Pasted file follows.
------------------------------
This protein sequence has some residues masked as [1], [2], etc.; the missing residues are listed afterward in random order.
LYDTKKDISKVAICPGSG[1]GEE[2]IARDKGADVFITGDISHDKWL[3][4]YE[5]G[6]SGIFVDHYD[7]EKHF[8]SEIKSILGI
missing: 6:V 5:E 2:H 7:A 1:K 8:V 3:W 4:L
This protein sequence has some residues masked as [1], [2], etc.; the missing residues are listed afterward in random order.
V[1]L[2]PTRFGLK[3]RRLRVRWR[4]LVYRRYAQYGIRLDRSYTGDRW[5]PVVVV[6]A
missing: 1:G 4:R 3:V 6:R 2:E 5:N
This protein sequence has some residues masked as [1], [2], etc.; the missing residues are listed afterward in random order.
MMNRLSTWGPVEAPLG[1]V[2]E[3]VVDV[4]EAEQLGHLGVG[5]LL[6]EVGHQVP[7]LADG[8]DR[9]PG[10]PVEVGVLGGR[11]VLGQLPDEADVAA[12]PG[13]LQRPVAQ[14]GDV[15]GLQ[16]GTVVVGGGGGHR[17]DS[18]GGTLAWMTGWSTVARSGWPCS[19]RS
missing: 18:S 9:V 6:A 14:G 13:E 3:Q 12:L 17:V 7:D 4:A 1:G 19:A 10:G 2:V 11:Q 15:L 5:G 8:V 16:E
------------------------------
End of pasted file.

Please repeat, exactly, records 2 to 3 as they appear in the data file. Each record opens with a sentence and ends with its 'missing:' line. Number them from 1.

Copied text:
This protein sequence has some residues masked as [1], [2], etc.; the missing residues are listed afterward in random order.
V[1]L[2]PTRFGLK[3]RRLRVRWR[4]LVYRRYAQYGIRLDRSYTGDRW[5]PVVVV[6]A
missing: 1:G 4:R 3:V 6:R 2:E 5:N
This protein sequence has some residues masked as [1], [2], etc.; the missing residues are listed afterward in random order.
MMNRLSTWGPVEAPLG[1]V[2]E[3]VVDV[4]EAEQLGHLGVG[5]LL[6]EVGHQVP[7]LADG[8]DR[9]PG[10]PVEVGVLGGR[11]VLGQLPDEADVAA[12]PG[13]LQRPVAQ[14]GDV[15]GLQ[16]GTVVVGGGGGHR[17]DS[18]GGTLAWMTGWSTVARSGWPCS[19]RS
missing: 18:S 9:V 6:A 14:G 13:E 3:Q 12:L 17:V 7:D 4:A 1:G 19:A 10:G 2:V 11:Q 15:L 5:G 8:V 16:E